I now have an entire tupperware filled with various things I am fine with selling, from breeches to tack to sheets and more. It ranges from fair (good quality & well-loved in decent condition) to brand new & never used. (I finally gave up on the open front leather boots I bought many years ago and have never even taken out of the packaging, much less put on Tristan’s legs. sigh.)

Now I’m in a bit of a conundrum.

How do I price this? I have some gut sense of what I’d pay for it in a consignment shop, and a very vague sense of what I’ve seen similar items priced for online. But I’m pretty far from a savvy consumer of tack, and personally kind of a cheapskate. I’m still trying to pay down vet bills from Tristan and the dog’s fun July, so I need to come away from this with some money. I want to assess a fair price on things but I also need to sell it.

Have you ever done anything like this? How do you decide how to price items – pure whim? actual research on comparatives? some combination of both?

Any advice appreciated!

blog roundup

Weekly Blog Roundup

Short & sweet this week as I’ve been insanely busy.

A visit to horse country from Hand Gallop

What to expect: green bean jumping edition from Beyond the Shed Row

12 ways to make your barn safer from Eventing Connect

Book Review: Unrelenting by George Morris from Viva Carlos

Facing RealityMoving and adjusting to retirement from Guinness on Tap

Total Saddle Fit Shoulder Relieve Girth review & giveaway from DIY Horse Ownership

2017 horse goals · dressage · show planning

Surprise Show Prep

Last week, I found out that a day off I had requested back in April would finally be ok for me to take – someone had volunteered to provide the coverage needed. I had honestly totally given up on the request and kept it on the list out of pure reflexive frustration.

Thankfully, I found out the day before closing for the barn schooling show! I emailed the show secretary immediately, and followed the next day with my entry for Training 1 and Training 2.

I haven’t said anything on the blog because I was convinced it would fall through (part of me is still convinced something will go wrong) but I have been scrambling since then to get show prep done.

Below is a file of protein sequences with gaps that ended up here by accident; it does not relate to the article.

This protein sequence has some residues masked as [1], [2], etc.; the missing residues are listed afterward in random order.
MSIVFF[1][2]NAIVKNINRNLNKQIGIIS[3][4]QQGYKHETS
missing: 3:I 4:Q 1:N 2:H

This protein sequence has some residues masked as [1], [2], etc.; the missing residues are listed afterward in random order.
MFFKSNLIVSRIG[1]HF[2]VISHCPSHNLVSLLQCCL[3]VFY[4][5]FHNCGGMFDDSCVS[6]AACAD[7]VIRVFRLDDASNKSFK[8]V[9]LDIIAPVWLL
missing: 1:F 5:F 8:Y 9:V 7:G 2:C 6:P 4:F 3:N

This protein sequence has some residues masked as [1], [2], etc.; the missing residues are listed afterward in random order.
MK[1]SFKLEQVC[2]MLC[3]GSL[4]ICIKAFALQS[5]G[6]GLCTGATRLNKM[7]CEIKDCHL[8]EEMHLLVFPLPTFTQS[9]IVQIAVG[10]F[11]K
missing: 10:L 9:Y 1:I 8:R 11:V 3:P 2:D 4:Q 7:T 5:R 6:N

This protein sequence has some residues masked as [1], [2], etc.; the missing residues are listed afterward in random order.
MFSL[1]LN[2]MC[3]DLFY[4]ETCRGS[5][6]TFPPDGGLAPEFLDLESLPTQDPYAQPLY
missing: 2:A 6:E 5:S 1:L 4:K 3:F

That includes:
– Finding all the various parts of my show kit. My white breeches and white show pad were AWOL for three days, and I finally had a brainstorm in the middle of the night of where I’d stashed them and thankfully, there they were. The breeches needed to be washed but that was easy enough.

I know my dressage coat is several years out of style and I don’t care I LOVE IT.

– Actually trying to memorize my tests; haven’t finished this one yet.
– Practicing that newfangled long mane button braid that people are talking about. It came out pretty darn well and I’m going to go with it on Saturday!

– Taking a lesson to tune up parts of the tests. Given how much of a shit he’s been in the outdoor we’ve been drilling it HARD, working through gradually less huge bits, and this was my first time in the snaffle we’ll have to use for the show. Bizarrely enough, he was well-behaved, soft, and suuuuuuuper behind the leg. Can’t win ’em all. So now I’ve been focused on revving him back up in the snaffle which hopefully will not swing the pendulum the other way?

From the lesson: I need to round out my circles better, be more attentive about my marks. I need to ask for some left flexion down the center line and into my halts to keep him square & straight. I need to pay particular attention to my outside rein the canter circles coming off the rail because he’s awfully sticky. I need to post quickly and stay relatively light in the reins to encourage him to go forward. I need to use my diagonals to build forward and then carry it through corners. I need to get more precise about my aids for the canter depart.

My times are 10:20 and 11:20 because this is some kind of cushy and luxurious schooling show, I do not even know. Good grief.

So, we’ll see how this goes! Stay tuned for a recap next week.